Thursday, July 9, 2009

On Failure

The word failure is never used at South Davis, as far as we can see, at least within the earshot of patients. But it happens just the same. After last Saturday’s enormous success in letting breathing happen by itself, Sunday brought a return of spasms, discomfort, poor breathing, and general discouragement. And failure. Brooke did one trach mask trial of just an hour or so, another that didn’t happen at all.

What causes failure? Too much trying, too many efforts, too much trying to reproduce what has happened before. But as many of you know, this is characteristic of many creative endeavors, musical composition (as Brooke was just discussing with some friends who came to dinner, bringing Chicken with Forty Cloves of Garlic), writing of all sorts, and even sexual intimacy. It’s impossible to reproduce the kind of spontaneity that characterizes those moments in which everything seems to come together without even needing to think about it. The great moments seem to just happen when you least expect them; then you try and try to reproduce them but you almost always fall short. Well, that’s what happened to me in the two days following the ecstactic experiences of the Fourth of July, failure—even though it’s connected with what’s most prized, really working hard at things. Maybe there’s a reason they don’t use that word around here; it’s not so much failure as part of a very, very familiar and even necessary pattern.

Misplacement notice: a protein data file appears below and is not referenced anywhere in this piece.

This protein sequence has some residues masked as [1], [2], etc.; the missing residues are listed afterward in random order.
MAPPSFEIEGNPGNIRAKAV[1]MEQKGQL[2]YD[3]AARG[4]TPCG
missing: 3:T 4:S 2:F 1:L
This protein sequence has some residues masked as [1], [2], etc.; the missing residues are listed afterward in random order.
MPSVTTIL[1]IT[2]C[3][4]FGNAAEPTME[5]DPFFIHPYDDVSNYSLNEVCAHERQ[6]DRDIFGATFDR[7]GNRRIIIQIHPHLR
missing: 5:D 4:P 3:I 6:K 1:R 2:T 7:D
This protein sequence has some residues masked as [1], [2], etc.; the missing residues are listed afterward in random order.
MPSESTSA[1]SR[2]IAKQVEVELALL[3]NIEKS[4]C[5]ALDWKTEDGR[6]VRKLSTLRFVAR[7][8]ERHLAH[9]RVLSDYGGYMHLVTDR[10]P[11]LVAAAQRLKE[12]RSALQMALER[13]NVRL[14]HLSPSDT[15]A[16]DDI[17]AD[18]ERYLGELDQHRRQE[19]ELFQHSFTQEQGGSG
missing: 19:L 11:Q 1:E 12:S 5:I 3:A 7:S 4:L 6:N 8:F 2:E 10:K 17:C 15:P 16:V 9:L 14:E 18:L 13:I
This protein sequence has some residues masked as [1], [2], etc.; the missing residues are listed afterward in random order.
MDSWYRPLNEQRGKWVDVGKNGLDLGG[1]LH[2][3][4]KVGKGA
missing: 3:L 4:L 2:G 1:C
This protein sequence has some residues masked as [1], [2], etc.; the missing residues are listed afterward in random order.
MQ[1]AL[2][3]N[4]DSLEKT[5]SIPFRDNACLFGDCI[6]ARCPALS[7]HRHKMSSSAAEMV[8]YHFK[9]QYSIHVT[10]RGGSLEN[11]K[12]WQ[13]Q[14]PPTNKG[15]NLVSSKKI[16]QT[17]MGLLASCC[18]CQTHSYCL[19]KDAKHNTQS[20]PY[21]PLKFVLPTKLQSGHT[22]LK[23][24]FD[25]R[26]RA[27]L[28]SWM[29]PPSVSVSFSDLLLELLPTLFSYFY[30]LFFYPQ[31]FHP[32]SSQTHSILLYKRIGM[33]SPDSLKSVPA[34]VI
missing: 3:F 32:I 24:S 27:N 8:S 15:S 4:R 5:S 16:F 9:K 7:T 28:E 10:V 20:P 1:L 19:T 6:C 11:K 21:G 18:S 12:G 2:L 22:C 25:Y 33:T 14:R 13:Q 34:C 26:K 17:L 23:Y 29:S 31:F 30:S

After all, failure is often followed by success. Lo and behold, two days after that memorable Fourth, after a terrible night’s sleep and no expectations of anything happening at all, I was able—even half asleep most of the time--to breathe off the vent for almost three hours straight. Now that isn’t failure at all, but it will risk producing what seems like failure as soon as I start trying to do it again.



Anonymous said...

Brooke--you amaze us. Francois sends his love and best wishes, as do I. Sorry we haven't been around--dealing with our own tidal wave over here. But that's no excuse.

I needed to be reminded about failure--how it comes and goes, how it is often followed by success. As a writer--hell--I should know this. But I think it's a lesson we learn over and over. Damn it.

I hope today is a good day, and that tonight you sleep well. And hello, Peggy. Would love to talk to you sometimes, if you have the chance.

Shelley Hunt

Anonymous said...

dear Brooke,

that's really great to hear; three hours off the vent would've seemed unimaginable a few months ago, but of course we're seldom patient enough to appreciate the bigger picture. . . at least, I'm not. Nothing you've been doing sounds like failure to me, but amazing triumph.
much love,

Mary said...

Dear Peggy and Brooke,

I'm just back from Bioethics Summer Camp where I learned with great distress of Brooke's biking accident. You were much missed by friends and colleagues. In the week since I've returned, I've read your blog with much interest. You are both so heroic -- and in such amazing good spirits. It's a testament to your past strengths and to the new ones you are developing as Brooke makes such good progress. Thank you for sharing both the struggles and triumphs.
Many good wishes.
Mary Devereaux

norm said...